Acoustic cell-sorting chip could pave the way for real-life tricorders

By Adam Williams

October 4, 2012

Researchers at Pennsylvania State University have developed a new prototype cell-sorting device which uses sound waves to arrange cells far more efficiently than before. The advance in efficiency presents the possibility that future medical analytical devices could be scaled-down to a size much smaller than is currently the case.

The prototype device uses two sound waves, which act as acoustic “tweezers” to sort a continuous flow of cells on a chip around the size of a dime. The researchers alter the frequency of the sound waves to direct the paths of the cells as desired, allowing the cells to be organized into five or more channels – this contrasts with the current limit of just two channels in one step which is true of most existing medical analytical devices.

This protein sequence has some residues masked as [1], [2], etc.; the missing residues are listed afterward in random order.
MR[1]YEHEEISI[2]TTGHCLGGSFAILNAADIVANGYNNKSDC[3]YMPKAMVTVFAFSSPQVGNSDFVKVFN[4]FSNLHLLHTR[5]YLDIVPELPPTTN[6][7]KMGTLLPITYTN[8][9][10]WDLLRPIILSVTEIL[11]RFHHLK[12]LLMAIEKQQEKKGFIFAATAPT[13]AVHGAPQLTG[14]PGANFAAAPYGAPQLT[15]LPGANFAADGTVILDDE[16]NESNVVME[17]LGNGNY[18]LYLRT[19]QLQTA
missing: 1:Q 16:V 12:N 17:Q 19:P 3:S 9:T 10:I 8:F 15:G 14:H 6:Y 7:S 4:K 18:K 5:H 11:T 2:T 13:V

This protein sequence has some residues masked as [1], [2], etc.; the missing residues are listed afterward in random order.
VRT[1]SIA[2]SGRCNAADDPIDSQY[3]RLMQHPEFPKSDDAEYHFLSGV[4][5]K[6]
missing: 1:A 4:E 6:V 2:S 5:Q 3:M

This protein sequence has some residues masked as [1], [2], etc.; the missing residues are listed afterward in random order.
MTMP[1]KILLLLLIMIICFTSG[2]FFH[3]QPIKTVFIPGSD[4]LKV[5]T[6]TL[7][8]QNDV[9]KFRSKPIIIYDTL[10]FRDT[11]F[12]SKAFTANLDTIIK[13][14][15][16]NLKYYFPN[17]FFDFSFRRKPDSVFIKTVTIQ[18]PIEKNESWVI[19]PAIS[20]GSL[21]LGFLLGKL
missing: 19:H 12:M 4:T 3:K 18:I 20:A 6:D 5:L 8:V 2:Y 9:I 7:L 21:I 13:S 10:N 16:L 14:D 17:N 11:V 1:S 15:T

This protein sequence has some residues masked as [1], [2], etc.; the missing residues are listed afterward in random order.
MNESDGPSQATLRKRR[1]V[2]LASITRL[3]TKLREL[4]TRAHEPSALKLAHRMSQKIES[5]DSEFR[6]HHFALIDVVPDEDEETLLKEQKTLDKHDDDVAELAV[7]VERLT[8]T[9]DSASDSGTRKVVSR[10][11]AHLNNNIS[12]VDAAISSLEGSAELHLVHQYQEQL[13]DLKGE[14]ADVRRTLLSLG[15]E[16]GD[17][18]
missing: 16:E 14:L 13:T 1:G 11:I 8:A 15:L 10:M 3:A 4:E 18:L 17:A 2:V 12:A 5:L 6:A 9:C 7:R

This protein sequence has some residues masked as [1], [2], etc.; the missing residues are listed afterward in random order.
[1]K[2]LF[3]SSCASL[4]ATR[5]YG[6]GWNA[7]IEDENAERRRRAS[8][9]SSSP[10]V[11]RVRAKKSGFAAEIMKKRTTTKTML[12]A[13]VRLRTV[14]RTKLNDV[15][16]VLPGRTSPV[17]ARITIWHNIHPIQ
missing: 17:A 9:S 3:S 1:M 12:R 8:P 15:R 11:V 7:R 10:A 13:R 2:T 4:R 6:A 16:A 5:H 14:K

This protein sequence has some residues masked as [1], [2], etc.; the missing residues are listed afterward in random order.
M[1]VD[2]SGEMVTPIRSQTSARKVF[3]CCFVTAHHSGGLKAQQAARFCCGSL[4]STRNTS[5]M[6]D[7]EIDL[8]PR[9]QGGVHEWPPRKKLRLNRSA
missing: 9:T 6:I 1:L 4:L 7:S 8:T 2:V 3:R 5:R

It is believed that the increased capability will allow more cell types to be analyzed simultaneously, paving the way for future medical analytical devices to become smaller, more efficient, and less expensive.

Read more: Acoustic cell-sorting chip could pave the way for real-life tricorders.

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